[1937.2] The Awful Truth

I will be watching all 10 nominees from 1937 before I move on to the next year. The goal here is to watch them and have an internal discussion among them to try to piece together a “history” of the year. Let’s get to it. 

Cary Grant could have had chemistry with a dead plant. Nineteen thirty-seven’s The Awful Truth showcases the man’s ability to play deadpan earnest while playing aloof goofball. The balance is impeccable and its allows all the characters involved to shine in their respective roles. This combination of traits works well for romantic comedy; it plays foil for a lover spurned and a more straight-edge love interest. The combo is pliable, too. It allows this character to jump from alpha to beta depending on the direction plot dictates. Because the traits are so pervasive, flexible, non-conformist, what does it matter that Irene Dunne wasn’t simply a fern stuck to the wall?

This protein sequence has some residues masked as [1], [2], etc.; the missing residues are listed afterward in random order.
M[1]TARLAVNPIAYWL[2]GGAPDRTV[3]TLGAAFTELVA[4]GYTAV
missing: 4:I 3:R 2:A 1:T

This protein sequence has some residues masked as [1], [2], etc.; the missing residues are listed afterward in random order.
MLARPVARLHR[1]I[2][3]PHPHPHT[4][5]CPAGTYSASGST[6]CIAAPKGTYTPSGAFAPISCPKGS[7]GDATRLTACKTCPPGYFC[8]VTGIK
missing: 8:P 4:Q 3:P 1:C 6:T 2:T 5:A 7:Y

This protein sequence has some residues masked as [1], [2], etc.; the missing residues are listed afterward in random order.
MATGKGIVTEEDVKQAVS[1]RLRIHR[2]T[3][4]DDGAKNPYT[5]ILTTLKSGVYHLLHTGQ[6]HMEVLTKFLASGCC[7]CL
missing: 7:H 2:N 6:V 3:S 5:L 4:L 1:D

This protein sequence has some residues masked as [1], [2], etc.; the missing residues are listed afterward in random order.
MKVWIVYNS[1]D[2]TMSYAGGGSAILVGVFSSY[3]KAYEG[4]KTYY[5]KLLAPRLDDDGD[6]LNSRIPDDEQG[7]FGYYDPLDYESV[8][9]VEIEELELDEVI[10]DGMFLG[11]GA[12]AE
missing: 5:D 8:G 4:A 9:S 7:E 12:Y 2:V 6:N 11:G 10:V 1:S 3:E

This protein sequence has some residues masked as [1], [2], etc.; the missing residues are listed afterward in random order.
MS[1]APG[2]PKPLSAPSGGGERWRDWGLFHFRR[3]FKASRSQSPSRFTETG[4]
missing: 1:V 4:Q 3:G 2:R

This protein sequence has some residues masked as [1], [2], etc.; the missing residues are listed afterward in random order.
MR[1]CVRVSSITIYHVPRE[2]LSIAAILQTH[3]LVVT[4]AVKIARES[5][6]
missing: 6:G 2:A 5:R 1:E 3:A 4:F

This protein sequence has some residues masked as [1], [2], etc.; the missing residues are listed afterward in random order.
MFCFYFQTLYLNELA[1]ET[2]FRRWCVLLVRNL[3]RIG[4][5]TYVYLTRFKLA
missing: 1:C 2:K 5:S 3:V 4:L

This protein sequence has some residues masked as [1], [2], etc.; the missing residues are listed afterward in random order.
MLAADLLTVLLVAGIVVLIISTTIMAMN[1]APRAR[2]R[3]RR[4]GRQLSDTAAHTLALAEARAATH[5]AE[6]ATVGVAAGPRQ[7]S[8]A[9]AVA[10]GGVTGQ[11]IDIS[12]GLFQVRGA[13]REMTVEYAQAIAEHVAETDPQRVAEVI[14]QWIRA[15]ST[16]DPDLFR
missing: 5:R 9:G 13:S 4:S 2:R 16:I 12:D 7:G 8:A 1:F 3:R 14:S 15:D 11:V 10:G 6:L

Because the last and most precarious variable is the combination of time and place. Grant afforded himself a niche that continues to cut across time. His accent placed him from San Francisco through Gary down to Raleigh and up to New York. The virtue of black-and-white photography is that it allows only for a limited range of saturation and hue, while brightness is relatively fixed between the binary of zero (black) to one (bright); this is what adds a layer of complementary guffaw to the opening scene, wherein Grant, as innocuous but conveniently wealthy Jerry Warriner is asked about his “suntanning.” In order to show this effect, perhaps his skin-tone did deepen – but it is almost impossible to tell. Could Grant, as Jerry, have conveyed aloofness in another manner and in another time? Probably, but it makes its more conducive to a 90 minute slice to have all the parts functioning at a high level, with a clear start and end to the thought process. The Awful Truth is the 1937 equivalent of the points in film form. Cary Grant is the catalyst that makes this movie tick.  Continue reading